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New Democrats Brush Off Poor Performances in Byelections

But one analyst says the party should take the results more seriously.

Jeremy Nuttall 13 Dec

Jeremy J. Nuttall is The Tyee’s reader-funded Parliament Hill reporter in Ottawa. Find his previous stories here.

Dreary performances in four Monday byelections in which the New Democrats saw a drop in support and picked up no seats do not mean the party is in trouble, say NDP MPs.

The NDP cracked 10 per cent support of the vote in only one riding, peaking at 13.2 per cent in Battlefords-Llyodminster in Saskatchewan. In all four ridings the party had a smaller percentage of the vote than it did in the 2015 general election.

“I don’t know if you know that part of Surrey. I do,” said Victoria NDP MP Murray Rankin, referring to the South Surrey-White Rock riding the Liberals stole from the Tories Monday. “It’s not exactly NDP-friendly turf.”

The Surrey riding, left vacant by former mayor Dianne Watts as she pursues the BC Liberal leadership gig, is the only territory changing party hands after Monday’s votes.

The drop in NDP support comes more than two months after the New Democrats elected their new leader Jagmeet Singh in a landslide first ballot victory Oct. 1. The Toronto-area politician stepped down from his job as the deputy leader of the Ontario NDP to take over the party federally and has a reputation as a charismatic and fresh leader.

Singh met with controversy early on in an interview with the CBC’s Terry Milewski in which he didn’t automatically denounce those displaying posters of Talwinder Singh Parmar, believed to be the mastermind of the 1985 Air India bombing.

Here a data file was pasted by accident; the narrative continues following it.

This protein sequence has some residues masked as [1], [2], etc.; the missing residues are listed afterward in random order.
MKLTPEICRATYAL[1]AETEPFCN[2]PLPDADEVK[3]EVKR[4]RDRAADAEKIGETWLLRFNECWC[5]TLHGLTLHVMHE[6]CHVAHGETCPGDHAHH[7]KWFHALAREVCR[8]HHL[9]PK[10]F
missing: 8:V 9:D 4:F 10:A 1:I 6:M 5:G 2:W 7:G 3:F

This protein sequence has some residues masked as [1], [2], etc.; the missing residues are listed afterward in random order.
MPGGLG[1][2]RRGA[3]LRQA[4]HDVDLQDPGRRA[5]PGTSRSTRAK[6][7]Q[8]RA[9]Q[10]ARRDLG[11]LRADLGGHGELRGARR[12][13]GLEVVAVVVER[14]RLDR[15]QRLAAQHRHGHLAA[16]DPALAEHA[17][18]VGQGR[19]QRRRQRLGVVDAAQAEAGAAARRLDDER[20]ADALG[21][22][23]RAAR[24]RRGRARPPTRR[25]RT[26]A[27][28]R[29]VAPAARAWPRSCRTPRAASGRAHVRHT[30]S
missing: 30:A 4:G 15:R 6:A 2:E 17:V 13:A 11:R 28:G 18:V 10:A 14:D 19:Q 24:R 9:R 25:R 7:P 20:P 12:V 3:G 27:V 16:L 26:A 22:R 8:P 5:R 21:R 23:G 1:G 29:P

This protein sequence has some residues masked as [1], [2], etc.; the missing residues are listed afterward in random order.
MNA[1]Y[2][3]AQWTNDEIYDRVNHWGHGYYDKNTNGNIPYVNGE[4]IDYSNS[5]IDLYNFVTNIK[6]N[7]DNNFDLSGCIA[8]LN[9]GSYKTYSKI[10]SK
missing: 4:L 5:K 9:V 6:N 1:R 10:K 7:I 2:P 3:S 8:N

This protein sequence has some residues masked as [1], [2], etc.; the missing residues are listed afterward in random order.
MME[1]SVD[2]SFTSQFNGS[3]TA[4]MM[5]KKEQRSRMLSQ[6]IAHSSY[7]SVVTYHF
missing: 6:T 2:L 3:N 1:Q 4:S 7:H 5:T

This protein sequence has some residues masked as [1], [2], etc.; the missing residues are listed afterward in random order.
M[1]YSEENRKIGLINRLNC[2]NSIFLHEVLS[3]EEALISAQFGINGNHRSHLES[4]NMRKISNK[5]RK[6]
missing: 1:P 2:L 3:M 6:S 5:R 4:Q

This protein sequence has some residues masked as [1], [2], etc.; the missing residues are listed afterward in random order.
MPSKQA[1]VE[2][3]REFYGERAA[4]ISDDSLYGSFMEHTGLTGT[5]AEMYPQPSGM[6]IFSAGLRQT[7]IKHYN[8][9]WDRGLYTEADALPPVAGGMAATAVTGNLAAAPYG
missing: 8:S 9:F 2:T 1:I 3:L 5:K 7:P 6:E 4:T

Singh also decided not to pursue a seat in the House of Commons, opting to tour Canada as the country inches toward its 2019 federal election. He has taken some flak from the media and politicians over the decision, but Rankin said he isn’t worried about the approach.

On Parliament Hill Tuesday afternoon, New Democrat MPs told The Tyee they aren’t looking too hard at the byelection results or how they may reflect on Singh’s appeal.

“I think he’s doing what a new leader has to do and he’s working extremely hard going from town to town,” Rankin said. “Everywhere he goes he draws extraordinary large and enthusiastic crowds, particularly among young people, who will be the voters in 2019.”

Rankin said he doesn’t find anything “surprising or disturbing” about Monday’s results.

Vancouver-Kingsway NDP MP Don Davies echoed similar sentiments, saying he has no concerns about the leadership of Singh or the recent byelections.

“These are bedrock Liberal and Conservative ridings that have been held by them for decades,” Davies said. “I don’t expect them to be any indication of our support at all.”

David Moscrop, a political scientist at Simon Fraser University, said because the ridings in the byelections historically have been either Liberal or Conservative, strategic voting might have taken votes away from the NDP.

No one expected the NDP to win those ridings, Moscrop said, but the party should be careful not to dismiss the results too easily. He said the NDP could have a tough slog next election, fewer than two years away.

“Unless they’ve got a grand plan that they’re not revealing yet I would be a little concerned that there was a general under-performance,” Moscrop said.

Singh’s election hasn’t given the party much of a boost because the NDP doesn’t seem to have the “organizational capacity” to right the ship before the 2019 election, he said.

Moscrop said Singh’s decision to tour Canada rather than seek a seat in Parliament may be a losing gamble.  [Tyee]

Read more: Politics, Elections

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